Basic Curl usage

January 4, 2022

Curl is a http client that can be used from the command line. It has tons of options and here I will list some of some that I find most useful. For a detailed usage guide, go to (maintained by the Curl author).

curl <url> will make a GET request to the given URL and print out the response. In the following I’ll list some of the options that change curl’s output and behavior.

Output options

Show verbose output (e.g TLS handshake etc.)

curl -v <url>

Hide progress bar output

curl -s <url>

Show response headers

curl -i <url>

Options that don’t take arguments can be combined like this:

curl -si <url>

Show only response headers (by making HEAD request)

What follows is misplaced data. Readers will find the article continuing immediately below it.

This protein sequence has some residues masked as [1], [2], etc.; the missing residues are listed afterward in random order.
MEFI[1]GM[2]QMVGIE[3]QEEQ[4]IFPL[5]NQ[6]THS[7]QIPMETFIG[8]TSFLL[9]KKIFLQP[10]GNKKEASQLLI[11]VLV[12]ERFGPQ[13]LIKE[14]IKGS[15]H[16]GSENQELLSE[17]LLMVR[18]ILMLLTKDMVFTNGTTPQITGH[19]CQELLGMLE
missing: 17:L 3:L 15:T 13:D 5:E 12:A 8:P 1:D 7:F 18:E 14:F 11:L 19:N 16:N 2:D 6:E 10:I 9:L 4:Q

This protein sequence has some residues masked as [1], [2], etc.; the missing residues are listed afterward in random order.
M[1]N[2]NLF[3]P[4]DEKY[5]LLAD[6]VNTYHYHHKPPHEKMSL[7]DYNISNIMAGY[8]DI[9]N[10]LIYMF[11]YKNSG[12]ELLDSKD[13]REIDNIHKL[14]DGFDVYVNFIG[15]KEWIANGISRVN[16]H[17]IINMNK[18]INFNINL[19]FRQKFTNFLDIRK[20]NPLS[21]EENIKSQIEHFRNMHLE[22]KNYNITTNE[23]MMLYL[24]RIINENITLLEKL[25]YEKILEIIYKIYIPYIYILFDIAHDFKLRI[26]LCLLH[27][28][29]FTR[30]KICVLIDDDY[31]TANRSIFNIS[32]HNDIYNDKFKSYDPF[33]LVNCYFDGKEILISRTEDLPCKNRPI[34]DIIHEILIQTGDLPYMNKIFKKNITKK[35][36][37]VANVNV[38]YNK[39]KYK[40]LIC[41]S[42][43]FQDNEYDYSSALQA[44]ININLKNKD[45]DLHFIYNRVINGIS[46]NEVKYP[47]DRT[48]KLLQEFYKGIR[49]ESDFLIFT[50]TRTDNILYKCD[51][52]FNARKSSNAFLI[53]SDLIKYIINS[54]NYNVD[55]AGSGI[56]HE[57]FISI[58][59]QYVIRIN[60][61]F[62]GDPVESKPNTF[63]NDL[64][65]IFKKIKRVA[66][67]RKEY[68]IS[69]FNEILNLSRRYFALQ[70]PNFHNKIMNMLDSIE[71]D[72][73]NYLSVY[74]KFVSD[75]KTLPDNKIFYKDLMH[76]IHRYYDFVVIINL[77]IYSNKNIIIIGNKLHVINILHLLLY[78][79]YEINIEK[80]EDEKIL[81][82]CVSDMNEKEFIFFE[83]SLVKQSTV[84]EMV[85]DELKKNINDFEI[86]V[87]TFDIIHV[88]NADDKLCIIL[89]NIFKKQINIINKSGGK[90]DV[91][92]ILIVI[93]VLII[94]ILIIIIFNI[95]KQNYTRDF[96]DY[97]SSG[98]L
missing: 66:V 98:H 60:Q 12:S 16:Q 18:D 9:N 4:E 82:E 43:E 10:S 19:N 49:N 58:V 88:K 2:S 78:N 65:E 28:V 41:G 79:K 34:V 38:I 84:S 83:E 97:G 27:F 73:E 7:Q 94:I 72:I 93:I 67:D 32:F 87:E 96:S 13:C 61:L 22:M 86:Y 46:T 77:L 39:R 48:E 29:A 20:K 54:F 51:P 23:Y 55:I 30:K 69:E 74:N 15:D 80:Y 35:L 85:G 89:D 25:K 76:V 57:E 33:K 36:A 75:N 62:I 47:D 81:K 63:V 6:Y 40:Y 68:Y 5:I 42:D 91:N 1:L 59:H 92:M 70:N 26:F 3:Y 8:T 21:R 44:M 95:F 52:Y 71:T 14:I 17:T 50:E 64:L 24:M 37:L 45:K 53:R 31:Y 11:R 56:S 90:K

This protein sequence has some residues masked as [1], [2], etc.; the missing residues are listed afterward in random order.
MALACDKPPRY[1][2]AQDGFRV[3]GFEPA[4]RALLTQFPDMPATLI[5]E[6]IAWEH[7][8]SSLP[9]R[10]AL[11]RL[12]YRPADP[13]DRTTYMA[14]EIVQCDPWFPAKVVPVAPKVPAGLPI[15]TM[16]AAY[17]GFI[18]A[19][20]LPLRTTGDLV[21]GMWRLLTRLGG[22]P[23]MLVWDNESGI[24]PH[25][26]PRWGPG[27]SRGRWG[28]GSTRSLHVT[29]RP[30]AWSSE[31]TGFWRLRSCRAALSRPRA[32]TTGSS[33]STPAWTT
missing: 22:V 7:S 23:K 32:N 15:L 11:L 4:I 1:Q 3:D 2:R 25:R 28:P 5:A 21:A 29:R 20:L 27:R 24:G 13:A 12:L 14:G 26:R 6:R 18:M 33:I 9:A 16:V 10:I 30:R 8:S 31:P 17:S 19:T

curl -I <url>

Redirect output to file (e.g /dev/null)

curl -o <path> <url>

Print out HTTP status code (combine with -o /dev/null to only get status code output)

curl -w "%{http_code}" <url>

Modify request behavior

Follow redirects

curl -L <url>

Read cookies to use for request from given path

curl -b <path> <url>

(can use non-existing path, no error and cookies will be set correctly for redirects)

curl -b <non-existing-path> -L <url>

Write cookies from response to file

curl -c <path> <url>

Timeout after x seconds

curl -m <seconds> <url>

Non-GET requests

Do request other than GET

curl -X post <url>
curl -X put <url>

multipart/form-data POST
with file upload

curl -F <key>=@<path_to_file> <url>

with key/value pair

curl -F <key>=<value> <url>

(can use multiple -F flags to set multiple key/val, key/file pairs)

curl -F <key1>=<value1> -F <key2>=@<path_to_file> <url>

do POST with JSON body

curl --data '{"<key>": "<value>"}' <url>